New ways to keep our kids interested in learning continue to pop up.  It amazes me at how many programs there are that help make learning interesting.  Yet, I believe most teachers do not take the time to explore these new options that could keep their students tuned in a bit longer.  Having students use fun concept maps with Inspiration, or sharing information through Wallwisher are both amazing ways of making learning and studying fun.  I like the idea of posing open ended questions to students to spark their thought as it relates to web inquiry (Coffman p. 84-85, 2013) .  Allowing the students to explore different possibilities to problems is a necessity.  In this day in age I feel that students are too limited in how they answer things.  Students are required more often than not to provide one specific answer.  There is not much focus on how students got the answer and unfortunately I believe the how is much more beneficial than the actual answer.  Students struggle with needing to find the correct answer because they are taught how to answer questions and not how to THINK and answer questions.  I cannot tell you how many times in a day a student asks me how to do something and has not even started the problem.  The focus must be moved to the thinking and not answering the question.  With inquiry comes an opening of the mind that will hopefully lead to correct answers.

I found Wallwisher to be a great tool.  I started mine on special education tips and I hope to gain a lot of useful notes from it.

http://padlet.com/wall/SpEd-ideas

This is a great tool to use to guide students in online research.  It gives them a fun way to organize the information they find and then share it with others.  It also opens up the door to make their search for information much easier with many helpful notes already posted on certain walls.  You could easily have your students each find information on specific topics and then present their information to the rest of the class.  You could also do a popcorn exercise.  If you were in civics you could have students each go through certain terms to find information on each.  It would also be a great tool to monitor students and how they are planning or organizing thoughts on a subject.  The teacher could edit or add comments and helpful links if the student is struggling.  This tool also allows for differentiation with student pace.  There are many options to explore and it makes research easy and fun.  It could also be a way for students to take notes and link to teacher’s PowerPoint’s.  Students could constantly reference this page to get a quick look at everything they have done in the class.  It would also provide the students with a great study tool.  Students are bored and it is important to utilize as many great resources as possible.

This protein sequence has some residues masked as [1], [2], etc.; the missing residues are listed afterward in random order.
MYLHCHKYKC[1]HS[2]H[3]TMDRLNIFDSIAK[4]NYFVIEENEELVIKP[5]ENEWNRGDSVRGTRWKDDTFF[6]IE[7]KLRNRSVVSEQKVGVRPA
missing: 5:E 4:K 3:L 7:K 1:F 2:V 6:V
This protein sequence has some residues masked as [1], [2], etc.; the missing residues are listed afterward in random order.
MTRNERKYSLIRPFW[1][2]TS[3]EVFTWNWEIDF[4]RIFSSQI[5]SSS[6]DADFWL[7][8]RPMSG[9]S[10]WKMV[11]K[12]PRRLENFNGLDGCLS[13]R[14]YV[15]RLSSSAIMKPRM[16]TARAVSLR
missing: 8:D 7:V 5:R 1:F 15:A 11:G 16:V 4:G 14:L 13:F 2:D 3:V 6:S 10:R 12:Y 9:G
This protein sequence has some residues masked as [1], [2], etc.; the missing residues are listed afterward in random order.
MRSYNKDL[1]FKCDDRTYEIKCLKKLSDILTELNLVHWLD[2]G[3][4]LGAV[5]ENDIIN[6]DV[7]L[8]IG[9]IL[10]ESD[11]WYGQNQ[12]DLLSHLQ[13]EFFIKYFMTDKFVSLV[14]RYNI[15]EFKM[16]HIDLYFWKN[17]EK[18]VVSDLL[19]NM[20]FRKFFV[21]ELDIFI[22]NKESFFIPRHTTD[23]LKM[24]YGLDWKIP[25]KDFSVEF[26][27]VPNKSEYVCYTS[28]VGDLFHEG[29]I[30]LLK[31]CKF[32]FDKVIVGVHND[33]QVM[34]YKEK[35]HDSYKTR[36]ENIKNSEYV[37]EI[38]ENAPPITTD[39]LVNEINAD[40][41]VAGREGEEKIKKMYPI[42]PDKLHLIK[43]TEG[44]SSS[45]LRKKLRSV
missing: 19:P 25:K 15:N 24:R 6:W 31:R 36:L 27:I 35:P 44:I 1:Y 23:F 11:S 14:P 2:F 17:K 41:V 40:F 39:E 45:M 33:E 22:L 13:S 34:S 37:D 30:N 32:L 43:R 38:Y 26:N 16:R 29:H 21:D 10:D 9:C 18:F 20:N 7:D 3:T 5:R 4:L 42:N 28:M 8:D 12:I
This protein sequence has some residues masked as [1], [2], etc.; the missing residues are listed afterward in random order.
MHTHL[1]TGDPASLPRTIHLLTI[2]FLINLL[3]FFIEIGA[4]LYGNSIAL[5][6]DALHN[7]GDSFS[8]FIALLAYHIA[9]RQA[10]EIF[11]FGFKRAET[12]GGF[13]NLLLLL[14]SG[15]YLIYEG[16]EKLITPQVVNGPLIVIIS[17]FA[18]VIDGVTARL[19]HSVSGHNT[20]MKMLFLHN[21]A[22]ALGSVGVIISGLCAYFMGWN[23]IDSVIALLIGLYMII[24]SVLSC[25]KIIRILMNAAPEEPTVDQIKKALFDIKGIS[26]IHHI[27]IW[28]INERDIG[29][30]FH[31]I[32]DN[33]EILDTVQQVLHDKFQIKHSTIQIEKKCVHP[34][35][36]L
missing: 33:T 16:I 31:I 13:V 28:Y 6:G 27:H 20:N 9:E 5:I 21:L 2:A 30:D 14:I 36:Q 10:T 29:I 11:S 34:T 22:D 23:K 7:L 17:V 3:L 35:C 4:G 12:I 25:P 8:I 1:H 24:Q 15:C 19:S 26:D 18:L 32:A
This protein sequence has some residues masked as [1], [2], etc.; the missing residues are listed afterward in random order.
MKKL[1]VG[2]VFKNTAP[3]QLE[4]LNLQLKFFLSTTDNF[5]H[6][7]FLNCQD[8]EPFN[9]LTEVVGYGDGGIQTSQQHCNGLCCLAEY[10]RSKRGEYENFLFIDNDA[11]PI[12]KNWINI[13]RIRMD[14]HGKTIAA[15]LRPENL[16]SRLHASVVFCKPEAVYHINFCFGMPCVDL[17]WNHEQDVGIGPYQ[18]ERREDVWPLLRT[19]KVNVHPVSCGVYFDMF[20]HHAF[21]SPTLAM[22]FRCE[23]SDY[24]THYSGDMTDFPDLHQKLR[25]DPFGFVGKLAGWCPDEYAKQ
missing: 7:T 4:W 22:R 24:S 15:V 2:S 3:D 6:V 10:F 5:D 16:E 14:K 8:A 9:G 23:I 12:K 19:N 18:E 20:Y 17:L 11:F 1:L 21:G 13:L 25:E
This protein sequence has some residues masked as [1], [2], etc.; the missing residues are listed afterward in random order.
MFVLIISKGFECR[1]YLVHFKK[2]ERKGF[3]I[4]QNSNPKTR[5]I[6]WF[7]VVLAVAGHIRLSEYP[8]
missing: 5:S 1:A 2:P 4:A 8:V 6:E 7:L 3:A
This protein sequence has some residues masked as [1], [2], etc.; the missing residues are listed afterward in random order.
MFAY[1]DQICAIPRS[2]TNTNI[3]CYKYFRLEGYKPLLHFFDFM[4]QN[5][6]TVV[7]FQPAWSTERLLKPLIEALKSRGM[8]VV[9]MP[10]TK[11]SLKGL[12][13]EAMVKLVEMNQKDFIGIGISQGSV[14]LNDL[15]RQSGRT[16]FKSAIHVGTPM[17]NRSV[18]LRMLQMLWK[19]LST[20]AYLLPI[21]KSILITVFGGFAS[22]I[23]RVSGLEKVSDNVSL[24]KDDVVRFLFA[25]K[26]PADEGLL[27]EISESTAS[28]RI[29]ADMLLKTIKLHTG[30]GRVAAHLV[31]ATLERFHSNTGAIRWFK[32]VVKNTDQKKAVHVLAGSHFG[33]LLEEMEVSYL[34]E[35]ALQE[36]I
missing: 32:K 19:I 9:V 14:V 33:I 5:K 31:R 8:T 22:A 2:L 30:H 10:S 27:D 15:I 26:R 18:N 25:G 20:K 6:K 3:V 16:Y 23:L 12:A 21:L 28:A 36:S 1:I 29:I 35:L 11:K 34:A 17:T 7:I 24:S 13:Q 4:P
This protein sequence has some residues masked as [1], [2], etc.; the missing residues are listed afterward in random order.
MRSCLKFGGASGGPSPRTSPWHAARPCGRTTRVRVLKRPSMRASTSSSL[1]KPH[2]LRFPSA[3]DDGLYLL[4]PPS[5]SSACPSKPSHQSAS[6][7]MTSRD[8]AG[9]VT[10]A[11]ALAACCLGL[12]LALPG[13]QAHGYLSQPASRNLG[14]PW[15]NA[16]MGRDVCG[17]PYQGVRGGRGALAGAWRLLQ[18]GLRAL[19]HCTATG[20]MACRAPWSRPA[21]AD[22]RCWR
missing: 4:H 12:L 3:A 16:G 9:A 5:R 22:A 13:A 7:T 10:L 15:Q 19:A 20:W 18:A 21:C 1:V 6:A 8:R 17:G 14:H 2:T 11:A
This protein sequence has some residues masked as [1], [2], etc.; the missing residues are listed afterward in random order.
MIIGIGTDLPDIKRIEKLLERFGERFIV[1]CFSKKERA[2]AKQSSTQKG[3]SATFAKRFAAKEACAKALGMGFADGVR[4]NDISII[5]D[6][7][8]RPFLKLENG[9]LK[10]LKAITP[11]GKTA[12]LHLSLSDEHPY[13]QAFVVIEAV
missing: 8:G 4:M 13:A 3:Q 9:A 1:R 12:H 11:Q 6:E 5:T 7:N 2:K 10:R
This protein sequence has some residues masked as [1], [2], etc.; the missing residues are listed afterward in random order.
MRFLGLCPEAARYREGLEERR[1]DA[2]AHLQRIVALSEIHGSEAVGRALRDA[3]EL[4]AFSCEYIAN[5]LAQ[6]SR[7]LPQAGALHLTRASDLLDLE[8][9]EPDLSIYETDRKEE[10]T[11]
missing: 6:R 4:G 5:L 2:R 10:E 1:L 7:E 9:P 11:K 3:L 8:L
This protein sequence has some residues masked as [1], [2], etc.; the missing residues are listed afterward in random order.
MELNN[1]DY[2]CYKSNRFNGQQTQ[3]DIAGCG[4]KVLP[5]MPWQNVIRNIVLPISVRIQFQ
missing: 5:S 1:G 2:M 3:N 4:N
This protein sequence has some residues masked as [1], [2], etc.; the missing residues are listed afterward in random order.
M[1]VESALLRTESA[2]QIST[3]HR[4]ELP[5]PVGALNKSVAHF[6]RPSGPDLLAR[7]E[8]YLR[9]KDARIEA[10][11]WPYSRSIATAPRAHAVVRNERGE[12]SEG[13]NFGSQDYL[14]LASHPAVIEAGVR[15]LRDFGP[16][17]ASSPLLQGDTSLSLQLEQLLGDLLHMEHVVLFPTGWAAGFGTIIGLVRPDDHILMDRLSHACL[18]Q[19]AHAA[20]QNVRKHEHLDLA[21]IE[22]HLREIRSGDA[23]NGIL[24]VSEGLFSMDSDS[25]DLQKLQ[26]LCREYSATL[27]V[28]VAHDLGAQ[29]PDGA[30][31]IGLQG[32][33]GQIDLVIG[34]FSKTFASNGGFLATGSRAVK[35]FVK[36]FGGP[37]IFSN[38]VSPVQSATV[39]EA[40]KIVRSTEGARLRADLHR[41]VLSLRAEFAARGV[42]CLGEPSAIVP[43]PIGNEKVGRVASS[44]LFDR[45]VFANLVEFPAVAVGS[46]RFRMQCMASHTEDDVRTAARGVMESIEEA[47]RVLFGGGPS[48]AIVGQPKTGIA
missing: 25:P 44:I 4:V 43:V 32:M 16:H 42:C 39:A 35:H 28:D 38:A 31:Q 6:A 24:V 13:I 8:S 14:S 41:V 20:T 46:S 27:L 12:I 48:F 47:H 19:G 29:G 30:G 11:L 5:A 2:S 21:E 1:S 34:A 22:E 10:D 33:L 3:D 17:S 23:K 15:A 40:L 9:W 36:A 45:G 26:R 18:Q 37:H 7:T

Coffman, T. (2013). Using inquiry in the classroom: developing creative thinkers and information literate students. (2nd ed.). Lanham, Maryland: Rowman & Littlefield Education.